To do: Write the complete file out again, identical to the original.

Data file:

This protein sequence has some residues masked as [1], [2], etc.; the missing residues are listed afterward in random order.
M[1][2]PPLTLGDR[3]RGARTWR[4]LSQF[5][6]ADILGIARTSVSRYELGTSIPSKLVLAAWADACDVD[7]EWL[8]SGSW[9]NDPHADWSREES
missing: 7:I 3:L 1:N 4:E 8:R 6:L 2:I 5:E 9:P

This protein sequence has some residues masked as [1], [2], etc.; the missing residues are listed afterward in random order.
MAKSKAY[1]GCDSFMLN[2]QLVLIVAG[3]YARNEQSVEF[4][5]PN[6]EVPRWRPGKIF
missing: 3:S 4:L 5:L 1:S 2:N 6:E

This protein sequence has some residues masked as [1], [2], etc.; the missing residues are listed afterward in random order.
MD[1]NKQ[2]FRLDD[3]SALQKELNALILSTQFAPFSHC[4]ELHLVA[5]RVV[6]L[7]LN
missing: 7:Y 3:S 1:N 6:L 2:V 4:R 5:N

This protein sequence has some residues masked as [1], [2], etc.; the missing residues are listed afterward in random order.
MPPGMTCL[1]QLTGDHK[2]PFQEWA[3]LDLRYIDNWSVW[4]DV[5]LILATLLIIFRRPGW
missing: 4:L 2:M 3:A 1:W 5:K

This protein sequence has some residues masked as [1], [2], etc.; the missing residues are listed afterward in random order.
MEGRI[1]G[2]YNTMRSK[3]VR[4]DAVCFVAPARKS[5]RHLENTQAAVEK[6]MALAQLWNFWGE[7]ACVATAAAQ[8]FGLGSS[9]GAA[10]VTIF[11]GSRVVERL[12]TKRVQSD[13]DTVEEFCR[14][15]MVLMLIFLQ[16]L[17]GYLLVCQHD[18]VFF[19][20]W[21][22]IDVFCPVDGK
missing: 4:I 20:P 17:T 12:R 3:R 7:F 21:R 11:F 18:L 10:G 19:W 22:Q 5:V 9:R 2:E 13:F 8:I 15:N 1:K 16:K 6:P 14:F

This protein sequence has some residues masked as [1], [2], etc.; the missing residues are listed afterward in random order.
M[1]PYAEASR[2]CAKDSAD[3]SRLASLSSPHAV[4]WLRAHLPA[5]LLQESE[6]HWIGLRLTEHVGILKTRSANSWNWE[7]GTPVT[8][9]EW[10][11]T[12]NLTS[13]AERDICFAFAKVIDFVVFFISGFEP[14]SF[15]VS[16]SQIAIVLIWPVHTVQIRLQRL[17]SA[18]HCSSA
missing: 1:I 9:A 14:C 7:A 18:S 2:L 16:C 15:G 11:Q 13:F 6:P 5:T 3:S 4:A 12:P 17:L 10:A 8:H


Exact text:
This protein sequence has some residues masked as [1], [2], etc.; the missing residues are listed afterward in random order.
M[1][2]PPLTLGDR[3]RGARTWR[4]LSQF[5][6]ADILGIARTSVSRYELGTSIPSKLVLAAWADACDVD[7]EWL[8]SGSW[9]NDPHADWSREES
missing: 7:I 3:L 1:N 4:E 8:R 6:L 2:I 5:E 9:P

This protein sequence has some residues masked as [1], [2], etc.; the missing residues are listed afterward in random order.
MAKSKAY[1]GCDSFMLN[2]QLVLIVAG[3]YARNEQSVEF[4][5]PN[6]EVPRWRPGKIF
missing: 3:S 4:L 5:L 1:S 2:N 6:E

This protein sequence has some residues masked as [1], [2], etc.; the missing residues are listed afterward in random order.
MD[1]NKQ[2]FRLDD[3]SALQKELNALILSTQFAPFSHC[4]ELHLVA[5]RVV[6]L[7]LN
missing: 7:Y 3:S 1:N 6:L 2:V 4:R 5:N

This protein sequence has some residues masked as [1], [2], etc.; the missing residues are listed afterward in random order.
MPPGMTCL[1]QLTGDHK[2]PFQEWA[3]LDLRYIDNWSVW[4]DV[5]LILATLLIIFRRPGW
missing: 4:L 2:M 3:A 1:W 5:K

This protein sequence has some residues masked as [1], [2], etc.; the missing residues are listed afterward in random order.
MEGRI[1]G[2]YNTMRSK[3]VR[4]DAVCFVAPARKS[5]RHLENTQAAVEK[6]MALAQLWNFWGE[7]ACVATAAAQ[8]FGLGSS[9]GAA[10]VTIF[11]GSRVVERL[12]TKRVQSD[13]DTVEEFCR[14][15]MVLMLIFLQ[16]L[17]GYLLVCQHD[18]VFF[19][20]W[21][22]IDVFCPVDGK
missing: 4:I 20:P 17:T 12:R 3:R 7:F 21:R 11:F 18:L 10:G 19:W 22:Q 5:V 9:R 2:E 13:F 8:I 15:N 1:K 16:K 6:P 14:F

This protein sequence has some residues masked as [1], [2], etc.; the missing residues are listed afterward in random order.
M[1]PYAEASR[2]CAKDSAD[3]SRLASLSSPHAV[4]WLRAHLPA[5]LLQESE[6]HWIGLRLTEHVGILKTRSANSWNWE[7]GTPVT[8][9]EW[10][11]T[12]NLTS[13]AERDICFAFAKVIDFVVFFISGFEP[14]SF[15]VS[16]SQIAIVLIWPVHTVQIRLQRL[17]SA[18]HCSSA
missing: 1:I 9:A 14:C 7:A 18:S 2:L 16:C 15:G 11:Q 13:F 6:P 5:T 3:S 4:A 12:P 17:L 10:A 8:H